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BCG vaccine trial results announced for reversing type 1 diabetes

Kathleen Blanchard's picture
BCG vaccine for type 1 diabetes

Researchers from Massachusetts General Hospital (MGH) Immunobiology Laboratory announce findings from a phase I clinical trial that shows the generic drug BCG (bacillus Calmette-Guerin) transiently reversed type 1 diabetes in humans.

According to Denise Faustman, MD, PhD, director of MGH, "We found that even low doses of BCG could transiently reverse type 1 diabetes in human patients."

Phase II BCG trial planned for diabetes type 1 vaccine

The success of the phase I trial means the BCG vaccine, currently approved by the U.S. FDA for vaccination against tuberculosis and for the treatment of bladder cancer, is now in planning for Phase II trials.

Researchers say BCG vaccine was able to reverse type 1 diabetes by boosting tumor necrosis factor (TNF), which eliminates abnormal white blood cells responsible for type1 diabetes. The effect was seen in mice and in humans.

Treatment with the vaccine allows the pancreas to produce insulin to keep blood sugar levels in check.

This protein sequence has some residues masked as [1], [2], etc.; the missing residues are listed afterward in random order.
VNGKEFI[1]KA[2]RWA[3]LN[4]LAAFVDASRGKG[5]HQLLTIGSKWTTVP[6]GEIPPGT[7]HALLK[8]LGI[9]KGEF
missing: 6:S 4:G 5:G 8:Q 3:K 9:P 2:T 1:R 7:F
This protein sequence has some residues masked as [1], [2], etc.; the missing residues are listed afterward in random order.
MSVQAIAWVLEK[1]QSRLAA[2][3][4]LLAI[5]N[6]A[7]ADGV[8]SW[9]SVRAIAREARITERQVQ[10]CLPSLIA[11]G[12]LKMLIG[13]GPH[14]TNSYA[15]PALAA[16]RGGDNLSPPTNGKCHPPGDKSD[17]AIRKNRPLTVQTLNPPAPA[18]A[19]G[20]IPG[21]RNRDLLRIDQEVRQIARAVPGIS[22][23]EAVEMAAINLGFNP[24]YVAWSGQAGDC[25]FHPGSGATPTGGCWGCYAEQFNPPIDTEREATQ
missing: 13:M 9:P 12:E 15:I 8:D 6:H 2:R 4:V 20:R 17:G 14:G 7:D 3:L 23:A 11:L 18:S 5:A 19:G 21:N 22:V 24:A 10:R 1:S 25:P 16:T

Faustman explains, “One of the key components of this study was our development of a way to measure the death of the autoreactive T cells that destroy the ability of the pancreas to produce insulin. Not only did we observe and measure the death of these self-targeting immune cells, but we also saw evidence of restoration of insulin production even in patients who've had type 1 diabetes for more than a decade."

For the study, six patients with type 1 diabetes, diagnosed for an average of 15 years, received either two injections of placebo or BCG, four weeks apart.

Blood levels of autoreactive T cells, regulatory T cells that control immunity, autoantibodies that measure activity in the pancreas and levels of C-peptide that reflects insulin secretion were measured in the study participants.

Researchers compared the results to six nondiabetics and also compared the findings to samples from 75 participants with diabetes and 15 who were not diagnosed with the disease.

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Importantly, there was a temporary boost in insulin secretion, shown by increased levels of C-peptide among patients treated with BCG.

Most of the participants given the drug experienced increase in numbers of regulatory T-cells and death of autoreactive T-cells.

The scientists also noted one participant developed Epstein-Barr virus, which is known to promote expression of TNF.

"These data support our hypothesis that BCG may benefit human type 1 diabetes by boosting TNF levels," says Faustman.